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private void readIncomingMessage() {
    try {
        StringBuilder builder = new StringBuilder();
        InputStream is = socket.getInputStream();
        int length = 1024;
        byte[] array = new byte[length];
        int n = 0;

        while ((n = is.read(array, n, 100)) != -1) {
            builder.append(new String(array));

            if (checkIfComplete(builder.toString())) {
                buildListItems(builder.toString(), null);
                builder = new StringBuilder();
            }
        }

    } catch (IOException e) {
        Log.e("TCPclient", "Something went wrong while reading the socket");
    }
}

Hi,

I want to read the stream per block of 100 bytes, convert those bytes into a string and than see if that strings fits certain conditions.

But when I debug I see that builder has a count of 3072.
And I see a string like (text, , , , , , , , , , text , , , , , , , , , text)
How can I just add the text to the stringbuilder?

thx :)

 private void readIncomingMessage() {
    try {
        StringBuilder builder = new StringBuilder();
        InputStream is = socket.getInputStream();
        int length = 100;
        byte[] array = new byte[length];
        int n = 0;

        while ((n = is.read(array, 0, length)) != -1) {
            builder.append(new String(array, 0, n));

            if (checkIfComplete(builder.toString())) {
                buildListItems(builder.toString(), null);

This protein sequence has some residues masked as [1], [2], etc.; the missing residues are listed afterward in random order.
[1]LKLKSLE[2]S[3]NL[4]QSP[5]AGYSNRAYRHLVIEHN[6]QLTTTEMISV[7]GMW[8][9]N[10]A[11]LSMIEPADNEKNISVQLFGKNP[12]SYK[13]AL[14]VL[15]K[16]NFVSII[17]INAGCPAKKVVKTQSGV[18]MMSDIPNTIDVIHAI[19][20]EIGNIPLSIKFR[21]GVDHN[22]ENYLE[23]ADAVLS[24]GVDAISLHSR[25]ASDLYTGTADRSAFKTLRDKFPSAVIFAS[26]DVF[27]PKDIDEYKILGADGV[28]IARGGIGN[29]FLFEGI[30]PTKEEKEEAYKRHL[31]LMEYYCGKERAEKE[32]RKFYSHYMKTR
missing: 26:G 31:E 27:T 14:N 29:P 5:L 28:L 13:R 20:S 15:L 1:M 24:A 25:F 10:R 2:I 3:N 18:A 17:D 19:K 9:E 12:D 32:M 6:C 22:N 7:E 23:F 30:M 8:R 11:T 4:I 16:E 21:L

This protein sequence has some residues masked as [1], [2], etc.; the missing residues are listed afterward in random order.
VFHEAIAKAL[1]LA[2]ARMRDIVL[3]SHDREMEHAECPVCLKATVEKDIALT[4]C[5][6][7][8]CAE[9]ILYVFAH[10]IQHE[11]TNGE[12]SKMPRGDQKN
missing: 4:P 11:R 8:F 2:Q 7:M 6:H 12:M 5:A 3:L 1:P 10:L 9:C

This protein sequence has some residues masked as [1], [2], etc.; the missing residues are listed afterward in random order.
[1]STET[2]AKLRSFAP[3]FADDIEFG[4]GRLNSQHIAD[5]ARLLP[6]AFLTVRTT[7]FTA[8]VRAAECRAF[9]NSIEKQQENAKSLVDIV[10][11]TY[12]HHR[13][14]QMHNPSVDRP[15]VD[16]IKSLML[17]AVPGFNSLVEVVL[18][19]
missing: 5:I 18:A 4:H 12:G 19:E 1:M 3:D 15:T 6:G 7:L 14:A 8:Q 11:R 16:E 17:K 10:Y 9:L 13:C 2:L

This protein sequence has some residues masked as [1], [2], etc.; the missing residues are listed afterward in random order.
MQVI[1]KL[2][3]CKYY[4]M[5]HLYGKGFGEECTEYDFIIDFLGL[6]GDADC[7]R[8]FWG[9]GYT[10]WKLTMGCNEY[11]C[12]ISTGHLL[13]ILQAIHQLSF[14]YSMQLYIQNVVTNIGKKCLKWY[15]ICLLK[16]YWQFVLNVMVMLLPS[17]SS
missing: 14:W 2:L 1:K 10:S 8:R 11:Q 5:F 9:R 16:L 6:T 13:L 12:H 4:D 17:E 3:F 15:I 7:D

builder = new StringBuilder();
            }
        }

    } catch (IOException e) {
        Log.e("TCPclient", "Something went wrong while reading the socket");
    }
}

this solution did the trick for me. any drawbacks with this solution?

share|improve this question
    
It's not necessarily the case that any particular block of 100 consecutive bytes will successfully translate into a String... –  Louis Wasserman Jul 12 '12 at 15:04

2 Answers 2

up vote 2 down vote accepted

2 problems:

  1. you need to use the 'n' value when converting the bytes to a String. Specifically, use this String constructor String(byte[] bytes, int offset, int length)
  2. when converting bytes to strings on arbitrary boundaries, like you are doing, you have the potential to corrupt multi-byte characters. You'd be better off putting an InputStreamReader on top if the 'is' and reading characters from that.
share|improve this answer

For more information read the documentation for read(byte[], int, int), new String(byte[]) and new String(byte[], int, int)

n will hold the number of bytes read in the last read operation - not the total number of bytes read. If you only want to read up to 100 bytes at a time, there is no need for a byte array of size 1024, 100 will do. When you create a String from a byte array, it uses the entire array (even if only half was able to be filled by reading), unless you tell it which parts of the array you want to use. Something like this should work, but there are still improvements you could make:

private void readIncomingMessage() {
  try {
    StringBuilder builder = new StringBuilder();
    InputStream is = socket.getInputStream();
    int length = 100;
    byte[] array = new byte[length];
    int pos = 0;
    int n = 0;

    while (pos != length && ((n = is.read(array, pos, length-pos)) != -1)) {
        builder.append(new String(array, pos, n));
        pos += n;
        if (checkIfComplete(builder.toString())) {
            buildListItems(builder.toString(), null);
            builder = new StringBuilder();
            pos = 0;
        }
    }

} catch (IOException e) {
    Log.e("TCPclient", "Something went wrong while reading the socket");
}

}

share|improve this answer
    
And of course, there are the multi-byte characters, too. You may want to use InputStreamReader#read(char[], int, int) instead. –  Jacob Raihle Jul 12 '12 at 15:15

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